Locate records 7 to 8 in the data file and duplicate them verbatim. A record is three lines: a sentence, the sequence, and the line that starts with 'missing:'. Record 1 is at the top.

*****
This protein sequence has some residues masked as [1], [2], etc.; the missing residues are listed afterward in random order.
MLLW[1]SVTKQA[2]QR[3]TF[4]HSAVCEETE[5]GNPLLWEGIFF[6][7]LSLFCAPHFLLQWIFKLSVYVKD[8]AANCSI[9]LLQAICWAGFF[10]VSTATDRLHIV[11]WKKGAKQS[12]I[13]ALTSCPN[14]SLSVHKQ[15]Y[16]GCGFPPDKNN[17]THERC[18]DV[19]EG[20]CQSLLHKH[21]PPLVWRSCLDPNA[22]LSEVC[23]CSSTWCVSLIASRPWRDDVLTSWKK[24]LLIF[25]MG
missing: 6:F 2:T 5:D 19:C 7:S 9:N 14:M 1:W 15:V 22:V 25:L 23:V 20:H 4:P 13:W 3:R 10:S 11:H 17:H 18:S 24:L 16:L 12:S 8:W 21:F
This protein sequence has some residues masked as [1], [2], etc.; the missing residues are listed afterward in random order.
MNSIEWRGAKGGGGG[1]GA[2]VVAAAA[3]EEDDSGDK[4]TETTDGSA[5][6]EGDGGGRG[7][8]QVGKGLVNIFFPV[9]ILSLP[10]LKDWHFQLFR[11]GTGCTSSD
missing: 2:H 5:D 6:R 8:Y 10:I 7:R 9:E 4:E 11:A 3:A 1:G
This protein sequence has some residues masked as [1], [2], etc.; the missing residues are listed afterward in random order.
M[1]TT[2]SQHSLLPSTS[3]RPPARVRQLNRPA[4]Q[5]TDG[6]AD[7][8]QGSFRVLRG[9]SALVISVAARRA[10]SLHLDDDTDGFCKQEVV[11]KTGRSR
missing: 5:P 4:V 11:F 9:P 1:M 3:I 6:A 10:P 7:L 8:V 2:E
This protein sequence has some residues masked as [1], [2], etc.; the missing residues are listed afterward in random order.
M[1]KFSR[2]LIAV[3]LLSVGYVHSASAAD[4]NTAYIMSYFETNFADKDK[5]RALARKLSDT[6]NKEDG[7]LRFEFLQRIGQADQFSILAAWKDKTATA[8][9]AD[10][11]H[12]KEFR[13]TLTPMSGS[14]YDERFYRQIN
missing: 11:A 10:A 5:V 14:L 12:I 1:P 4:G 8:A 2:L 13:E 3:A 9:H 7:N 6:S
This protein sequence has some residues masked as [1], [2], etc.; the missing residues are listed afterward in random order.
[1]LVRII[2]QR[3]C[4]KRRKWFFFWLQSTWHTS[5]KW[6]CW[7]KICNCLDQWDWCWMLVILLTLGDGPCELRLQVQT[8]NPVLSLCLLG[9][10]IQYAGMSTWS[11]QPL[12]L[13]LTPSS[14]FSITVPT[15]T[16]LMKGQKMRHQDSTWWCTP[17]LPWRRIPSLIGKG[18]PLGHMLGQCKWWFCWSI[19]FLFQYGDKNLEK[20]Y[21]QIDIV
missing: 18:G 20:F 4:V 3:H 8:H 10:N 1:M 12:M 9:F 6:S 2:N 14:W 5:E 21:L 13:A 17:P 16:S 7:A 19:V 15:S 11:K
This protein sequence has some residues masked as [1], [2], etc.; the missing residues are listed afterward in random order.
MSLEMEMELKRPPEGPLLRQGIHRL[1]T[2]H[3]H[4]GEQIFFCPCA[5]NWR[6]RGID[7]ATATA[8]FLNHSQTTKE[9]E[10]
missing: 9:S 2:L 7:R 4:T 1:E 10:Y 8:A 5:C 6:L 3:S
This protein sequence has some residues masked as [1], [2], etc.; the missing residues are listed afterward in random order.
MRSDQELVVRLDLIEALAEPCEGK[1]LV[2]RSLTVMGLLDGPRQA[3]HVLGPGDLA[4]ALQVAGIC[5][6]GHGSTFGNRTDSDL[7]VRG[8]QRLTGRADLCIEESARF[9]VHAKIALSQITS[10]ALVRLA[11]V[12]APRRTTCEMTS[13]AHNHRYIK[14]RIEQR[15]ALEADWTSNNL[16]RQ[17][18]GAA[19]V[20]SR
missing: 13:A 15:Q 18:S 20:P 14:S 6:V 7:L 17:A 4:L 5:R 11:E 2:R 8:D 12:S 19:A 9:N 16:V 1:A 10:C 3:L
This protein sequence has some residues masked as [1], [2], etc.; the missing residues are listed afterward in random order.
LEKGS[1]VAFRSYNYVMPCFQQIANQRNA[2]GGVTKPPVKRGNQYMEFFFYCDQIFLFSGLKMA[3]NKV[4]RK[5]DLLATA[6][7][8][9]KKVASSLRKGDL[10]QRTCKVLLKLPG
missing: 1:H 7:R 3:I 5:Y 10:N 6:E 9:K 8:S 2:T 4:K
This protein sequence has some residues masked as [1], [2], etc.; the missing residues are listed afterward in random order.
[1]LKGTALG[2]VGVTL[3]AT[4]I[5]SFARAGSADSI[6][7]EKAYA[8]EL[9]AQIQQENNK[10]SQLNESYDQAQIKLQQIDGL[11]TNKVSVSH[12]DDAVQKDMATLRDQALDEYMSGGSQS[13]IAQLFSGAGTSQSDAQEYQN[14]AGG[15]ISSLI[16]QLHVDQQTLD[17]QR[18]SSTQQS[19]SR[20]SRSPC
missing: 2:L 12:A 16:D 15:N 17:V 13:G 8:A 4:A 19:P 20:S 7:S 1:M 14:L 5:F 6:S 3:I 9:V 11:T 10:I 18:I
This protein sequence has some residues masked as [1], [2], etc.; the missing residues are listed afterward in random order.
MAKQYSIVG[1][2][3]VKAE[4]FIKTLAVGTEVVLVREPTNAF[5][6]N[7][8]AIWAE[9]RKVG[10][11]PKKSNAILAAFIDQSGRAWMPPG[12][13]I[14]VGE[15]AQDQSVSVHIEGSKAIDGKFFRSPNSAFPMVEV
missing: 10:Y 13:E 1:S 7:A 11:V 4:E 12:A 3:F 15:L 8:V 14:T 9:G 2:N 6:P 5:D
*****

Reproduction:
This protein sequence has some residues masked as [1], [2], etc.; the missing residues are listed afterward in random order.
MRSDQELVVRLDLIEALAEPCEGK[1]LV[2]RSLTVMGLLDGPRQA[3]HVLGPGDLA[4]ALQVAGIC[5][6]GHGSTFGNRTDSDL[7]VRG[8]QRLTGRADLCIEESARF[9]VHAKIALSQITS[10]ALVRLA[11]V[12]APRRTTCEMTS[13]AHNHRYIK[14]RIEQR[15]ALEADWTSNNL[16]RQ[17][18]GAA[19]V[20]SR
missing: 13:A 15:Q 18:S 20:P 14:S 6:V 7:L 17:A 4:L 5:R 11:E 2:R 8:D 12:S 19:A 9:N 16:V 1:A 10:C 3:L
This protein sequence has some residues masked as [1], [2], etc.; the missing residues are listed afterward in random order.
LEKGS[1]VAFRSYNYVMPCFQQIANQRNA[2]GGVTKPPVKRGNQYMEFFFYCDQIFLFSGLKMA[3]NKV[4]RK[5]DLLATA[6][7][8][9]KKVASSLRKGDL[10]QRTCKVLLKLPG
missing: 1:H 7:R 3:I 5:Y 10:N 6:E 9:K 8:S 2:T 4:K